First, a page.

Best-laid political plans can fall foul of think-in


Best-laid political plans can fall foul of think-in

World of Politics with Harry McGee

The think-in is a relatively new phenomenon in the political landscape. If memory serves me correctly, they started around the turn-of-the-century with Fianna Fáil being the first to have them.

These days they all follow a similar format; there’s a media doorstep with the leader, an opening speech – and then the party goes into private session to discuss policy issues, sometimes with a guest speaker who is an expert in some area (in housing or the economy or social policy).

So what’s the point of them? Originally, they were half-social, half-business events – a coming together of the politicians after the summer break.

They were mainly in-house events, but quickly they evolved into mainly media events; so much so that they have become a part of the calendar in September. Each of the parties coordinates their events to ensure there is not too violent a clash with the think-in of another party.

They ensure there is always one memorable policy announcement or statement from the leader that will generate headlines. For a day – unless something else very dramatic is happening in the world – the party can essentially dominate the media agenda.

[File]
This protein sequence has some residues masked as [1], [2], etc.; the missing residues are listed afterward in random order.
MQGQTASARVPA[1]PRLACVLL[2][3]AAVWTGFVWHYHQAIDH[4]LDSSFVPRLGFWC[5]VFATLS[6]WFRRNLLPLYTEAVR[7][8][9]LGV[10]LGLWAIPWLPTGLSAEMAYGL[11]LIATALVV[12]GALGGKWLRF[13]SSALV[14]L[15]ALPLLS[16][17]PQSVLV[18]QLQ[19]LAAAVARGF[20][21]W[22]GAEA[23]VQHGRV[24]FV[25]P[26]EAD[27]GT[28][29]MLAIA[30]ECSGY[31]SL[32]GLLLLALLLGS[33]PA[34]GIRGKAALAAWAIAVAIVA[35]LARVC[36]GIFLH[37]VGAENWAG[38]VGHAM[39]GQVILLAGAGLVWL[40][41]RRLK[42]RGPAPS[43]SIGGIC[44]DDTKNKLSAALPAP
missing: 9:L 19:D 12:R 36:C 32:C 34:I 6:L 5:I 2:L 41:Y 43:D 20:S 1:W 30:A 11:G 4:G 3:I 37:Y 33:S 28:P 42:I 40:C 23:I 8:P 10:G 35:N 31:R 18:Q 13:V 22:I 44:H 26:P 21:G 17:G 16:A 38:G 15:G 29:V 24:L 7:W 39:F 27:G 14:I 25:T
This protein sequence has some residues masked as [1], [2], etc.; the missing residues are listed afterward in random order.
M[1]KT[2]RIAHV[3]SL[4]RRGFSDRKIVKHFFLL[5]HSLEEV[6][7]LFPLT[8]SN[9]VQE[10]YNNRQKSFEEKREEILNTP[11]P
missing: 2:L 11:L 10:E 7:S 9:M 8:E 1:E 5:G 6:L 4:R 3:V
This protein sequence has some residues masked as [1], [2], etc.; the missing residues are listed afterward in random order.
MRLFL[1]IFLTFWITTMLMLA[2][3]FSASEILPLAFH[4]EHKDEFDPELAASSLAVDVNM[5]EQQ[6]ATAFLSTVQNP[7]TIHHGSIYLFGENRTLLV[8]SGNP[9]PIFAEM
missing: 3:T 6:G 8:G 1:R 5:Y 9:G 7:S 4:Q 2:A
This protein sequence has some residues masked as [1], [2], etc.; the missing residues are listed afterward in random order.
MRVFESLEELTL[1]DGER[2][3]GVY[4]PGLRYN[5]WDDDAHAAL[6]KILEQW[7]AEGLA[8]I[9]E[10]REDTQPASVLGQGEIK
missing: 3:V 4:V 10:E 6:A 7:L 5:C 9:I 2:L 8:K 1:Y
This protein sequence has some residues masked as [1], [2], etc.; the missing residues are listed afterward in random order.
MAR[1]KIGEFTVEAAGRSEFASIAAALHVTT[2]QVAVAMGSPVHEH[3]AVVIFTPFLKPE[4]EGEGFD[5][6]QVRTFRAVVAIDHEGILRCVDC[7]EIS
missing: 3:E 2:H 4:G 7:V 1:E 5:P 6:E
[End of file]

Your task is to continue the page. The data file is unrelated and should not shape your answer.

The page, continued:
The ace of think-ins was the Fianna Fáil meeting in West Cork in 2004 when Bertie Ahern invited Fr Sean Healy – of Social Justice Ireland, then CORI – to address the troops.

It came a year after Charlie McCreevy had been ousted from the saddle in the Department of Finance. McCreevy had championed individualism and capitalism during his term.

“When I have it, I spend it,” he once famously remarked.

Ahern had his political antennae up and knew that the mood was changing in relation to McCreevy’s world view. So he came up with the Inchydoney Strategy at the eponymous West Cork resort. Healy’s message was unambiguously that of social justice.

Pictured: Then-Taoiseach Brian Cowen, arriving for the Fianna Fail Parliamentary Party meeting in Galway – this one in the Clayton Hotel in 2008.

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